When you take away the seventh day from the equation, its not the Sabbath. Sunday is not the Sabbath. You can call it whatever you like, the fact is, God didn’t set aside that Sunday as holy and special (sanctified).

    That’s the simple truth. God is calling you to keep ALL (10) of his commandments. You know Satan works by making counterfeits and distorting God’s institutions. Counterfeit gods (idols), counterfeit prayers (see Catholic prayers with vain repetitions), distorts the institution of marriage (same-sex, common-law, etc) and pushes people to break every one of his commandments (murder, theft, adultery, envy, etc.) Isn’t it possible he also created a counterfeit Sabbath, it’s similar to the original but not. A day where the god of the sun [Satan] (ancient Egyptian, Babylonian, pagan civilizations, all worshiped the sun) is indirectly worshiped? Think about it. Most Christians don’t know about this deception, and that’s the whole point of the 3 angels message of Revelation 14. Calling all believers to worship the God of the Sabbath.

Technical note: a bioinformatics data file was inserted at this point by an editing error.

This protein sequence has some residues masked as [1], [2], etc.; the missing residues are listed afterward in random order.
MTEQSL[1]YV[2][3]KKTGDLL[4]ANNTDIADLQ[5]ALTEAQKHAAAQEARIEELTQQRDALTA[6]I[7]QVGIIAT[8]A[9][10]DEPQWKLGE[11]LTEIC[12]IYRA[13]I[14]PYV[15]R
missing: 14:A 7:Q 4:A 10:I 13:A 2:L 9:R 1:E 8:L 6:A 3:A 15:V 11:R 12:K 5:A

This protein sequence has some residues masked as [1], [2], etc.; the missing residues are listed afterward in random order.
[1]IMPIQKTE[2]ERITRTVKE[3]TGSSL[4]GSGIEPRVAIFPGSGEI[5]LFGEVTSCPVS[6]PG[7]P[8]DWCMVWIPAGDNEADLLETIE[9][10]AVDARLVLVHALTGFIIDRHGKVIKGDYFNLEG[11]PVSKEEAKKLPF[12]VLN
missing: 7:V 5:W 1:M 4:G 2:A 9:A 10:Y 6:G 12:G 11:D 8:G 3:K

Even lets pretend that I’m wrong, and we are free to worship on ANY day. I’d rather take my chances on the Sabbath as it is biblically sound, than on Sunday.

  7. December 30, 2011 12:15 am

    Hi Glenn, the link to the orignial quote isn’t working!

    Here’s a list of similar authors/scholars that identifiy the validity of the ten commandments – the law of self sacrificing love as binding for new covenant christians. Ofcourse they believe that sunday was chosen by apostles as the Lord’s say and hence don’t consider the 7th day sabbath as necessary, but they have no issue with the sabbatarians:

    http://everlasting-gospel.blogspot.com/2011/12/evangelical-shcolars-affirm-ten.html

    • January 5, 2012 10:29 am

      Hi John,

      Dr. Clark took down his blog for some reason unknown to me. This guy speculates as to some reasons:

      http://triablogue.blogspot.com/2011/05/where-is-heidelblog.html

      I can assure you that the quote is real, and the link worked at the time it was written. I do have some email correspondence with Dr. Clark as well.

      Thanks for the link. Those are some good resources as well.